Mae-Gilene refers to the CHRs as the most trusted health care provider on the Navajo Nation. Many community members trust them more than they trust their physicians. This extends to municipal leaders at their chapter houses, who have looked to CHRs for leadership and insight during the COVID-19 response. Mae-Gilene shares that “The chapter officials ask CHRs what the community needs before they purchase the food boxes or supplies because of their intimate knowledge of the needs of individuals across their community.” The CHR COVID-19 response has been community-driven, centered around the insight of the CHR workforce, itself selected and shaped by community assets and needs. The CHR scopes and priorities are set by the tribes while the insight gained through their work is shared back with the leaders, like a bidirectional circle of support and leadership. Their implementation of self-determination stands as a model for the CHW workforce as a whole.
When commenting on the necessity and success of the Navajo Nation CHR Program and the value of their self-determined programmatic scope, it is worthwhile to consider the program in the current national context of the CHW field. CHWs have come into a new light during the COVID-19 pandemic as members of the frontline public health workforce who are able to reach underserved communities disproportionately impacted by the pandemic. Their capacity has not gone unnoticed—there are recent calls for action to support CHWs and to assure standards of their training and competence. The American Public Health Association's foundational resolution that recommends 50% CHW representation in any CHW workforce initiative is as important as ever, as the CHW field gains visibility and support during these unprecedented times. The NACHW, launched in 2019, provides a space for important CHW-led advocacy for the CHW workforce and for CHW-led efforts to define and develop their field. Other foundational work has recently culminated in CHW-informed and partnered national initiatives, including the Community Health Worker Core Consensus (C3) Project cited earlier for its work on CHW core roles and competencies and also the Common Indicators (CI) Project on CHW evaluation strategies (Wiggins et al., 2016). The self-determination of the CHR program on the Navajo Nation sets the bar high for community-directed and centered care and can inform resurging efforts to promote this community-based and tailored approach to community health.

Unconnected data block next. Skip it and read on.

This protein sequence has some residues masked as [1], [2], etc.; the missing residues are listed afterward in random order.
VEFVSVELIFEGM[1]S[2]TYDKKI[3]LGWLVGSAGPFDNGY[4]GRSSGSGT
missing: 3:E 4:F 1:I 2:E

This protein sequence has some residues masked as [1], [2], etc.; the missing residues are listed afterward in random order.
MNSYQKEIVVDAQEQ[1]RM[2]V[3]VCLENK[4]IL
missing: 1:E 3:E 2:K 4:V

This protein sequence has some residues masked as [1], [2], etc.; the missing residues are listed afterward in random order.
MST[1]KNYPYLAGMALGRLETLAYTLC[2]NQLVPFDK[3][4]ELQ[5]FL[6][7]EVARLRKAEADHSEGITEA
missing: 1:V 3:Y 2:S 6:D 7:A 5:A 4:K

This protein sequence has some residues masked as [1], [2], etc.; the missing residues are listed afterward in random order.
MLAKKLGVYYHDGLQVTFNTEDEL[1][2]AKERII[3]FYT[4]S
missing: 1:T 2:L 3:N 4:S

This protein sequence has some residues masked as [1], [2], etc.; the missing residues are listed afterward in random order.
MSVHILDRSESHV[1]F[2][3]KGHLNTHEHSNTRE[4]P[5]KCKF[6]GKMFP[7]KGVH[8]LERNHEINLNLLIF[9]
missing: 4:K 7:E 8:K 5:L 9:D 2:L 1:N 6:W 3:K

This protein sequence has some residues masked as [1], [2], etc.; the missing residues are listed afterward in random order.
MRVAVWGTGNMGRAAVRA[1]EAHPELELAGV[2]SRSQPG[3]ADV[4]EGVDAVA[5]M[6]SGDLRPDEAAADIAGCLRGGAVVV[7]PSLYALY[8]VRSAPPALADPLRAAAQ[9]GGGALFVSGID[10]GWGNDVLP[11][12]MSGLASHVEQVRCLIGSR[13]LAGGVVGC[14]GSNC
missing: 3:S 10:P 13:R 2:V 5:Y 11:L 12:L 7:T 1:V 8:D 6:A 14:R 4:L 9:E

Examining the CHR program's role during the pandemic reminds us that solutions to problems, whether external or internal, are best led by members of the communities impacted (McKnight, 1996). We propose that we work together to preserve and strengthen these locally based self-determined programs not only in tribal communities but all communities across the United States where priorities can be defined and addressed by community members in partnership with outside collaborators. Promoting and listening to the voice of such local, grassroots leadership can help to ensure that services we provide and infrastructure we develop have the maximum beneficial outcomes for all concerned. The COVID-19 pandemic has given us an opportunity to see both the strengths and the deficits of our current systems and capacities and point the way toward a new direction. Where we go next in this new era must include community-centered care to address violence, illness, and poverty that confront the global community. As Goldfield et al. (2020) discuss, in their article, it is time to put CHWs at the center of the spoke in a paradigm shift, prioritizing community-driven solutions to both prevent and treat chronic and infectious diseases like COVID-19.
The COVID-19-positive motorist at the curfew checkpoint on the Navajo Nation received valuable emotional support and critical basic necessities like water, food, and medicine from the CHRs, one of many lives touched by them that weekend. Mae-Gilene explains, “Some of the CHRs have been going and going. Many of the CHRs were working yesterday and today at the checkpoints and will be back at work on Monday. When we get 500 boxes of perishable food donations, we have no choice but to distribute all 500 within 24 hours ... Right now we're not able to slow down. We just have to get our rest overnight and just keep going. They are the frontline warriors and they are fighting the Merciless Monster tirelessly—as CHRs have always done in order to win for their people.”